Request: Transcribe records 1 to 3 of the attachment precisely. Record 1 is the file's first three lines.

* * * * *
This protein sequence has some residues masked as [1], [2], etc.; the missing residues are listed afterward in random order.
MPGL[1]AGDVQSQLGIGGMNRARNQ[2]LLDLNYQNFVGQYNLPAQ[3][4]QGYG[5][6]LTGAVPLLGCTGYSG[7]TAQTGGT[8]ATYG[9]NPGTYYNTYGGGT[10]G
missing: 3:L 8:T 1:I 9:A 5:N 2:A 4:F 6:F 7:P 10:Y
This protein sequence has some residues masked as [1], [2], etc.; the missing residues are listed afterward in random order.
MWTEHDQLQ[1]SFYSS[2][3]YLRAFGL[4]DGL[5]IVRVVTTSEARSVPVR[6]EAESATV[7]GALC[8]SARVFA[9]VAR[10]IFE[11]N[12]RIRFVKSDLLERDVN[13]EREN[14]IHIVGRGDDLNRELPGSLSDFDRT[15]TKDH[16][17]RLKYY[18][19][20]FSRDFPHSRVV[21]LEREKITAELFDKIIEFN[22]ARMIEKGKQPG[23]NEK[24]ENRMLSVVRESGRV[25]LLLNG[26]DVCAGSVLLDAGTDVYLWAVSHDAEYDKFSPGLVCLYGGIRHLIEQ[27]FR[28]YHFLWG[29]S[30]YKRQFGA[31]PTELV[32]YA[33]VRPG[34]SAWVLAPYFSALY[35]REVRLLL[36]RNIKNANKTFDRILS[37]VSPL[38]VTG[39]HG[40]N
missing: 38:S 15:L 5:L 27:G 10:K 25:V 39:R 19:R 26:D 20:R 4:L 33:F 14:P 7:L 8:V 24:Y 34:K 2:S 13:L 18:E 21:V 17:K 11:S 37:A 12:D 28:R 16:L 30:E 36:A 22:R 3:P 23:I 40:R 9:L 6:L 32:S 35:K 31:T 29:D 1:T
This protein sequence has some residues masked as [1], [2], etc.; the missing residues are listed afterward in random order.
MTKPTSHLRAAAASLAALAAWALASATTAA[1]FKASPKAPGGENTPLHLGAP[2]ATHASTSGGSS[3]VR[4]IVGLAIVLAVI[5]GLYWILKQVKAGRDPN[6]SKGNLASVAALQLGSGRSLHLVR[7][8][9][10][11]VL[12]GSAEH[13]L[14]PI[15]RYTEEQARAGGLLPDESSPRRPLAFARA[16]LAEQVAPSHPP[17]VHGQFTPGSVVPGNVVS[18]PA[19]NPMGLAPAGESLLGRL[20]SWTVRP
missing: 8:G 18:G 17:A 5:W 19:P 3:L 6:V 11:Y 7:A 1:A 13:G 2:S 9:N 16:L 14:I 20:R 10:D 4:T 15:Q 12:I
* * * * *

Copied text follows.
This protein sequence has some residues masked as [1], [2], etc.; the missing residues are listed afterward in random order.
MPGL[1]AGDVQSQLGIGGMNRARNQ[2]LLDLNYQNFVGQYNLPAQ[3][4]QGYG[5][6]LTGAVPLLGCTGYSG[7]TAQTGGT[8]ATYG[9]NPGTYYNTYGGGT[10]G
missing: 3:L 8:T 1:I 9:A 5:N 2:A 4:F 6:F 7:P 10:Y
This protein sequence has some residues masked as [1], [2], etc.; the missing residues are listed afterward in random order.
MWTEHDQLQ[1]SFYSS[2][3]YLRAFGL[4]DGL[5]IVRVVTTSEARSVPVR[6]EAESATV[7]GALC[8]SARVFA[9]VAR[10]IFE[11]N[12]RIRFVKSDLLERDVN[13]EREN[14]IHIVGRGDDLNRELPGSLSDFDRT[15]TKDH[16][17]RLKYY[18][19][20]FSRDFPHSRVV[21]LEREKITAELFDKIIEFN[22]ARMIEKGKQPG[23]NEK[24]ENRMLSVVRESGRV[25]LLLNG[26]DVCAGSVLLDAGTDVYLWAVSHDAEYDKFSPGLVCLYGGIRHLIEQ[27]FR[28]YHFLWG[29]S[30]YKRQFGA[31]PTELV[32]YA[33]VRPG[34]SAWVLAPYFSALY[35]REVRLLL[36]RNIKNANKTFDRILS[37]VSPL[38]VTG[39]HG[40]N
missing: 38:S 15:L 5:L 27:G 10:K 25:V 39:R 19:R 26:D 20:R 4:L 33:F 14:P 7:L 8:V 24:Y 34:K 2:S 13:L 18:E 21:V 17:K 11:S 37:A 12:D 28:R 16:L 30:E 36:A 22:R 3:P 23:I 40:R 9:L 6:L 32:S 35:K 31:T 29:D 1:T
This protein sequence has some residues masked as [1], [2], etc.; the missing residues are listed afterward in random order.
MTKPTSHLRAAAASLAALAAWALASATTAA[1]FKASPKAPGGENTPLHLGAP[2]ATHASTSGGSS[3]VR[4]IVGLAIVLAVI[5]GLYWILKQVKAGRDPN[6]SKGNLASVAALQLGSGRSLHLVR[7][8][9][10][11]VL[12]GSAEH[13]L[14]PI[15]RYTEEQARAGGLLPDESSPRRPLAFARA[16]LAEQVAPSHPP[17]VHGQFTPGSVVPGNVVS[18]PA[19]NPMGLAPAGESLLGRL[20]SWTVRP
missing: 8:G 18:G 17:A 5:W 19:P 3:L 6:V 11:Y 7:A 1:A 13:G 2:S 9:N 16:L 14:I 20:R 10:D 4:T 15:Q 12:I